Title: Electronic Portfolio Development
I. Course Description
Developing and using an electronic portfolio. For one credit, students create an electronic portfolio, selecting from a variety of strategies for development, organization, storage and presentation. Second credit includes adding digital audio and video clips to the portfolio. Third credit covers reading assignments, issues, and research on electronic portfolio development for a variety of ages and situations, including useful criteria for evaluating portfolios based on national or local standards.
II. Course Design
b. Variable: 1.0 -3.0 credits
First credit for basic portfolio development and introduction to literature
Second credit for adding various tools for multimedia components, including digital audio and video
Third credit for active participation in reading and discussion of literature, plus publishing e-portfolio
c. Scheduled for 15.0 hours of instruction per credit. Approximately 30 additional hours will be required outside of class to complete course work for each credit.
Development of Electronic Portfolio - 50%: Participants must develop an electronic portfolio to demonstrate professional experience and abilities.
Second Credit - E-Portfolio Tools
3.3 Replicating the Portfolio Development/Publishing Process with HyperStudio (or other hypermedia program) or with a HTML/WWW Page Editor
3.4 Recording portfolio to appropriate medium (CD-ROM, WWW server, video tape)
3.5 Presenting the portfolio to an audience and evaluating the portfolio based on an evaluation rubric
6.2 How each stage of the portfolio development process contributes to teachers' professional development:
VII. Course Instructional Goals and Defined Outcomes
Course Goals (second credit)
3.0 Electronic Portfolio Organization and Publishing Process
3.3 Participants will discuss how to replicate the Electronic Portfolio Development Process with HyperStudio (or other hypermedia program) or with HTML/WWW Page Editor.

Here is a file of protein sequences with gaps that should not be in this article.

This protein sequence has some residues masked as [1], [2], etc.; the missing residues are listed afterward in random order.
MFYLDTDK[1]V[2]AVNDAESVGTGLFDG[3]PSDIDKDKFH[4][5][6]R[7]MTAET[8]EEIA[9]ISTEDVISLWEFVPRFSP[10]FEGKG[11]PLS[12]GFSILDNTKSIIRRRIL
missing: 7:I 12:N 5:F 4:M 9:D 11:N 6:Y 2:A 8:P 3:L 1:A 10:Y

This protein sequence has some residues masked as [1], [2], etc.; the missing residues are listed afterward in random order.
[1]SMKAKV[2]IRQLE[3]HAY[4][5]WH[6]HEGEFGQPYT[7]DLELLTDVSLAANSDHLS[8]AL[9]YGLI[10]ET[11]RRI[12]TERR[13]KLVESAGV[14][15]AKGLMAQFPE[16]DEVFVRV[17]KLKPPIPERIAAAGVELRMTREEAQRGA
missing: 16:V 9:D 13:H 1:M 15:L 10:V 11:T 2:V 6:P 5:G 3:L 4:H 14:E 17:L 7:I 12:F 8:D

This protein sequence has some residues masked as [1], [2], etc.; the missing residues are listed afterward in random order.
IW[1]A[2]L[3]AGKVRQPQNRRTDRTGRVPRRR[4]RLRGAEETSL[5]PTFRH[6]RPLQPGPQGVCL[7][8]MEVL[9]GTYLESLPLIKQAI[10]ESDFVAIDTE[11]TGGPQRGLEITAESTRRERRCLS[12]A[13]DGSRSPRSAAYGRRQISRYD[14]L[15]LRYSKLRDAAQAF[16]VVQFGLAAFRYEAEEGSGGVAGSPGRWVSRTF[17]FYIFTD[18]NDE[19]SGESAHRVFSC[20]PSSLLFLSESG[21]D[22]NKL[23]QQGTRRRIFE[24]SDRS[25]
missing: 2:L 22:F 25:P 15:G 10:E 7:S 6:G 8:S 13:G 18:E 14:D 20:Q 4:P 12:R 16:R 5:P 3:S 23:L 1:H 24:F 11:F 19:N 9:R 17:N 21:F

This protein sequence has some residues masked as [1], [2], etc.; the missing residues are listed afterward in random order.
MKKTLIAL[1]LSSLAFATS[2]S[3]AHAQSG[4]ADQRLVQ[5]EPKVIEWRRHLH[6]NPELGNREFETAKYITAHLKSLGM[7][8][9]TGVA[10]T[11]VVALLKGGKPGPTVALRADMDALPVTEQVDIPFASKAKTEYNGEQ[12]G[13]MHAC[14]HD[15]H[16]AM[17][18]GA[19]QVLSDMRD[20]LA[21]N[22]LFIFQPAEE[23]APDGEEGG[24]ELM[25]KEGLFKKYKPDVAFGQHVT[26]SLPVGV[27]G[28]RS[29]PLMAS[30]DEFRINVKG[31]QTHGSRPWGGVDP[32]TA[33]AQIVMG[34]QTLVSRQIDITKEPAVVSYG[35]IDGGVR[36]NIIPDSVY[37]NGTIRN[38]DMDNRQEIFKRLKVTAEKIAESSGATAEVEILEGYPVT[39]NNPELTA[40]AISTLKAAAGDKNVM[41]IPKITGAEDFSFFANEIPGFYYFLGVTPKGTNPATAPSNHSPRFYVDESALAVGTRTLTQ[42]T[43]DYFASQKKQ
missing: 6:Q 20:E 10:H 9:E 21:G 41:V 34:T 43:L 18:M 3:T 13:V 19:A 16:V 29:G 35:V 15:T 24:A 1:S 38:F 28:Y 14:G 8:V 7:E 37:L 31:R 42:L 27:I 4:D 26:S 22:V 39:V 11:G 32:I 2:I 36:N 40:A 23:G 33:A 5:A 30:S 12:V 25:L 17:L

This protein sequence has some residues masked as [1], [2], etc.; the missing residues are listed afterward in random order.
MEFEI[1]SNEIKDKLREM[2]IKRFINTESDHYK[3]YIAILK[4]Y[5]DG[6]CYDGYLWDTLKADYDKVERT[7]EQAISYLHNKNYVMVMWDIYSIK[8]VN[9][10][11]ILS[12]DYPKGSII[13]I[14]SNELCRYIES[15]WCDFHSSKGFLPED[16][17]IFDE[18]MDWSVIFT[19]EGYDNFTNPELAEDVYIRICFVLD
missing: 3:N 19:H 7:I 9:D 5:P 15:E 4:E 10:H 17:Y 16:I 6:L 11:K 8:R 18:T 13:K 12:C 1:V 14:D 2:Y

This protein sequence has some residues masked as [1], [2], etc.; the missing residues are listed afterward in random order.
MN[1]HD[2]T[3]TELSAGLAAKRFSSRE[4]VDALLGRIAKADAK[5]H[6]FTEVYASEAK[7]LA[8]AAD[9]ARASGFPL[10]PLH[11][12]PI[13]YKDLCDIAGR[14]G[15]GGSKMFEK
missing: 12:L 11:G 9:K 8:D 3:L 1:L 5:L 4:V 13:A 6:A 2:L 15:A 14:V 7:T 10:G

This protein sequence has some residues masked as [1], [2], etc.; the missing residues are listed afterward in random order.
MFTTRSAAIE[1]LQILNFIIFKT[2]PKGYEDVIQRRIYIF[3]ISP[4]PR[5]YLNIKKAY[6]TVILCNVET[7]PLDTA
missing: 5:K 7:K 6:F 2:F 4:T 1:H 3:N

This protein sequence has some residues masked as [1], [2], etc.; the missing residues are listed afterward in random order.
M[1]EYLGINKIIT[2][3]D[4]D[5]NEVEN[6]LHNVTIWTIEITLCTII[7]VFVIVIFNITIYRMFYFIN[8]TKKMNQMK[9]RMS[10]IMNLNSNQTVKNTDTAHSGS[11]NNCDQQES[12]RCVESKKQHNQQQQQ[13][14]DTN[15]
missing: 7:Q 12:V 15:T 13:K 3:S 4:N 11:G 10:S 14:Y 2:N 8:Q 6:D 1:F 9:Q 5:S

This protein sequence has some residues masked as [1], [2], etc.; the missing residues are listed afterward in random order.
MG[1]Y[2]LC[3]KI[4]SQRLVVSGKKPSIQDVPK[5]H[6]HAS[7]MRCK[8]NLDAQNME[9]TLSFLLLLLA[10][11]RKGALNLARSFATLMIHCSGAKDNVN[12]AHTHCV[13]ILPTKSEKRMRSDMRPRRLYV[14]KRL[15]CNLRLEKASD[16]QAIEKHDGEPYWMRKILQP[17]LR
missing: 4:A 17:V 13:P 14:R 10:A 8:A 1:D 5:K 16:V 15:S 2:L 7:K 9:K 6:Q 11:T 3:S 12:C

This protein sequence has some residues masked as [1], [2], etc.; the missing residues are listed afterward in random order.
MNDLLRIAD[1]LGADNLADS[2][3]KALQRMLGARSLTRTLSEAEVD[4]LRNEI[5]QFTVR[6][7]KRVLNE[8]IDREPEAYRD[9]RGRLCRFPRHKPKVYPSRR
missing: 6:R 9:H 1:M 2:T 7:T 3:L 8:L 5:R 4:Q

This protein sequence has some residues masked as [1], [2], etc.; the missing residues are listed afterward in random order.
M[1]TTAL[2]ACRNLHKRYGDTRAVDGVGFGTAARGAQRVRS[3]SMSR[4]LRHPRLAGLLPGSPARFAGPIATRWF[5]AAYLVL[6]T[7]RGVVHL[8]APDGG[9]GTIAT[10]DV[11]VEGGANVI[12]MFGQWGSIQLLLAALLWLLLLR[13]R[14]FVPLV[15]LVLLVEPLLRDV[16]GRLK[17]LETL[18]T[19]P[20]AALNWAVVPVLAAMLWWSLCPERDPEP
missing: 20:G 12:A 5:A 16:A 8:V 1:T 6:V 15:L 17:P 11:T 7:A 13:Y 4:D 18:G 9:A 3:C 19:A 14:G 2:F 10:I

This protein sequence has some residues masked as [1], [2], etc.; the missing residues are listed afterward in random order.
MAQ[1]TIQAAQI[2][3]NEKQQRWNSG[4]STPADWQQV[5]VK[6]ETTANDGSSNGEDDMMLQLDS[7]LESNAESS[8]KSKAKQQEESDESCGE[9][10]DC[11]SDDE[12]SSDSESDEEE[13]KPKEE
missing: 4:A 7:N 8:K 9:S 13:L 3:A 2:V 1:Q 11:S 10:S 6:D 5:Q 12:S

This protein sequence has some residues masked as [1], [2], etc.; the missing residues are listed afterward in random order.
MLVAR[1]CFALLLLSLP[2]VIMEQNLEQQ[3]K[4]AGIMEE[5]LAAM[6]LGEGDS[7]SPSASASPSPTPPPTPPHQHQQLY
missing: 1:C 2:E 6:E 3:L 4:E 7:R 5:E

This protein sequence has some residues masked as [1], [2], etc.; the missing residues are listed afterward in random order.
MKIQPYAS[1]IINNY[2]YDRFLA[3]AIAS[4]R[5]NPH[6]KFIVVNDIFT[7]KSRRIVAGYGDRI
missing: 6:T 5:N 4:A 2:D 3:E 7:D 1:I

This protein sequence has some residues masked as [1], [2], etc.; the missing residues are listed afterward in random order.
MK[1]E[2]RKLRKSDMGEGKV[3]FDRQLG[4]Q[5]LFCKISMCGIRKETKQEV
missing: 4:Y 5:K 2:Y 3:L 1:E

4.2 Participants will be able to digitize and compress appropriate audio clips.
4.3 Participants will be able to incorporate their compressed digitized audio and video clips into their electronic portfolios.
4.4 Participants will be able to create a digital story about the highlights of their portfolio.
5.2 Participants will be able to discuss how each stage of the portfolio development process contributes to ongoing teacher professional development.
5.3 Participants will be able to discuss the implementation and evaluation of electronic portfolios at different age levels.
5.4 Participants will be able to discuss the technologies necessary to produce electronic portfolios in their own situations.
Baron, Cynthia (1996). Creating a Digital Portfolio. Indianapolis: Hayden Books
Barrett, Helen (1998). "Strategic Questions." Learning & Leading with Technology (October, 1998)
Brown, Genevieve and Irby, Beverly (1997). The Principal Portfolio. Thousand Oaks: Corwin Press
Burke, Kay (1997). Designing Professional Portfolios for Change. Palatine, Illinois: IRI/SkyLight Training & Publishing
Burke, Kay (ed.) (1996). Professional Portfolios. Palatine, Illinois: IRI/SkyLight Training & Publishing
Campbell, Cignetti, Melenyzer, Nettles & Wyman (1997). How to Develop a Professional Portfolio: A Manual for Teachers. California University of Pennsylvania.
Danielson, Charlotte; Abrutyn, Leslye (1997) An Introduction to Using Portfolios in the Classroom. Alexandria: Association for Supervision and Curriculum Development.
Glatthorn, Allan (1996). The Teacher's Portfolio: Fostering and Documenting Professional Development. Rockport, MA: Pro>Active Publications.
Guskey, Thomas (ed.) (1996) Communicating Student Learning 1996 ASDC Yearbook. Alexandria: Association for Supervision and Curriculum Development.
Lyons, Nona (ed.) (1998). With Portfolio in Hand: validating the new teacher professionalism. New York: Teachers College Press.
Martin, Debra Bayles (1999) The Portfolio Planner - Making Professional Portfolios Work for You. Upper Saddle River, NJ: Merrill.
Martin-Kniep, Giselle (1998). Why Am I Doing This? Purposeful Teaching through Portfolio Assessment. Portsmouth: Heinemann
McLaughlin, Maureen; Vogt, MaryEllen (1996). Portfolios in Teacher Education. Newark: International Reading Association.
McLaughlin, Vogt, Anderson, DuMez, Peter, Hunter (1998). Professional Portfolio Models: Reflections across the Teaching Profession. Norwood, MA: Christopher-Gordon Publishers.
Niguidula, David (1997) The Digital Portfolio: A Richer Picture of Student Performance [online at: http://www.essentialschools.org/pubs/exhib_schdes/dp/dptitle.htm] The HTML version of an excellent CD-ROM on the research conducted by the Coalition on digital portfolios in five different schools.
Porter, Carol & Cleland, Janell (1995) The Portfolio as a Learning Strategy. Portsmouth: Heinemann.
Seldin, Peter (1997). The Teaching Portfolio. Bolton: Anker Publishing
Shaklee, Beverly D., [et al.] (1997) Designing and Using Portfolios. Boston: Allyn and Bacon